home Cricket, WBBL “It’s good but it takes time”: Hurricane Chloe Rafferty

“It’s good but it takes time”: Hurricane Chloe Rafferty

Felicity Smith chats cricket, uniforms, lockdown training and more with Chloe Rafferty and also delves into finding belonging in sport and pay equality in cricket.

Chloe Rafferty will represent the Hobart Hurricanes in WBBL07. Sourced: Hobart Hurricanes
Chloe Rafferty will represent the Hobart Hurricanes in WBBL07. Sourced: Hobart Hurricanes

Chloe Rafferty is currently in a situation familiar to most of us—under lockdown. A medium-fast, right arm bowler for the Hurricanes and the ACT Meteors, and a self-titled extrovert, Rafferty is rolling with the lockdown punches but she’s eager to get back out on the pitch. I caught her just after she and her housemates had come back from a run.

“We sort of do everything together at the moment, just trying to keep each other active and fit. One of my housemates is a PT, so we have a gym in our garage… So we haven’t gone bonkers yet, but I am keen to play cricket, that’s for sure.”

Although she’s not getting out to the field right now, a makeshift game of all-star kitchen cricket could be in the cards as her housemates are also her teammates— wicket-keeper and batter Erica Kershaw and pace bowler/all-rounder Nicola Handcock.

Rafferty has encountered a similar type of ‘training limbo’ before. After landing her first cricket contract when she was 17, training has basically been her life since. However, last year she lost both her WBBL Melbourne Stars and WNCL Victoria contracts.

During her hiatus, Rafferty kept on training without a team, but was still surrounded by family encouragement. Especially supportive was her twin sister Paris, also a talented cricketer.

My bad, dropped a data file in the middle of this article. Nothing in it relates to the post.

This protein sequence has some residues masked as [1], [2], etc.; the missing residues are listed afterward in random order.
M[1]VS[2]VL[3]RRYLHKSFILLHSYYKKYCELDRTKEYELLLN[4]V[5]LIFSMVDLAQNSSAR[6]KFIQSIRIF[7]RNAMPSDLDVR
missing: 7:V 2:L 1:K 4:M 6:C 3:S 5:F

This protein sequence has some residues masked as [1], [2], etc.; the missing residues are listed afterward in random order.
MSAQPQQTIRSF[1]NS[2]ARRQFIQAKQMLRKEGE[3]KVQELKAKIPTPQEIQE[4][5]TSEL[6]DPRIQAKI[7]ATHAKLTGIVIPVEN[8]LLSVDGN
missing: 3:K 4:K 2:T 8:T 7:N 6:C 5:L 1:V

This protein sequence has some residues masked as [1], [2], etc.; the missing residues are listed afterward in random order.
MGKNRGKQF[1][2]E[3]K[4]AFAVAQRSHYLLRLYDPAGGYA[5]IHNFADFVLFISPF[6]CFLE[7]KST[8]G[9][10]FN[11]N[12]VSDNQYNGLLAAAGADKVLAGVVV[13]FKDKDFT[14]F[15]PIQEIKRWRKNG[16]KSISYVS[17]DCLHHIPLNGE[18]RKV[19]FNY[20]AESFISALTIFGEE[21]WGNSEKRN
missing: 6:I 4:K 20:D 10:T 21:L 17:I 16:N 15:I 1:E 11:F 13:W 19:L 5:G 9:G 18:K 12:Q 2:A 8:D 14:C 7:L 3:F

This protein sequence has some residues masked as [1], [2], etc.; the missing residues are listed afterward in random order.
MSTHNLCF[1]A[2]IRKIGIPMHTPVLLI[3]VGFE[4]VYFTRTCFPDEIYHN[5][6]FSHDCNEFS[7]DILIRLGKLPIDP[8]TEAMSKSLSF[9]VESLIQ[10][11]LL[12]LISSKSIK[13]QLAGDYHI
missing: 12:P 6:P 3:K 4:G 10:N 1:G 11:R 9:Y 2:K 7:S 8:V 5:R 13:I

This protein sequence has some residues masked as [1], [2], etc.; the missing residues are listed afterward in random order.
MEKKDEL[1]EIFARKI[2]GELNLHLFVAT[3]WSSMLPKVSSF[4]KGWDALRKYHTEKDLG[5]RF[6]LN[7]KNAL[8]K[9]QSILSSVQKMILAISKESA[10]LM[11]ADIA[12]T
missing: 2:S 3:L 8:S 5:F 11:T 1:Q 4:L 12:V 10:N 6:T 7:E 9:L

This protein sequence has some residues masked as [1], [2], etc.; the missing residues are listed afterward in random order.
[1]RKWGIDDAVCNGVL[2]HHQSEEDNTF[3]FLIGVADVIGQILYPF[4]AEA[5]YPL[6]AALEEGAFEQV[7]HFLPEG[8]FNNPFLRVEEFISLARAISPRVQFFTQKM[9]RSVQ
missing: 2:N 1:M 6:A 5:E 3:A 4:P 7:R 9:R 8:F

“I used to drag her along to training because I needed someone to serve the balls, or catch the balls that I bowl, so she’s been awesome.”

This six months off forced her to do some serious thinking around her sporting career.

“When cricket sort of went away, I was like… Is this supposed to happen? Or am I supposed to keep fighting for something else? Am I wasting my time in this sport?”

She almost swapped over to AFLW but ended up picking up a Meteors contract.  

“I sort of thought, well let’s give AFLW a go. I was going to jump on that bandwagon and do preseason with the Western Bulldogs, that was all planned and then my manager said a bowler had gone down for ACT and they needed a new one.”

Although cricket won out, AFLW is still on the cards for the future. Rafferty comes from a sport orientated family and is used to switching between codes. If there’s one overall theme I can take from our chat, it’s that she’s always willing to ‘have a crack’, but there’s one sport she never played: netball.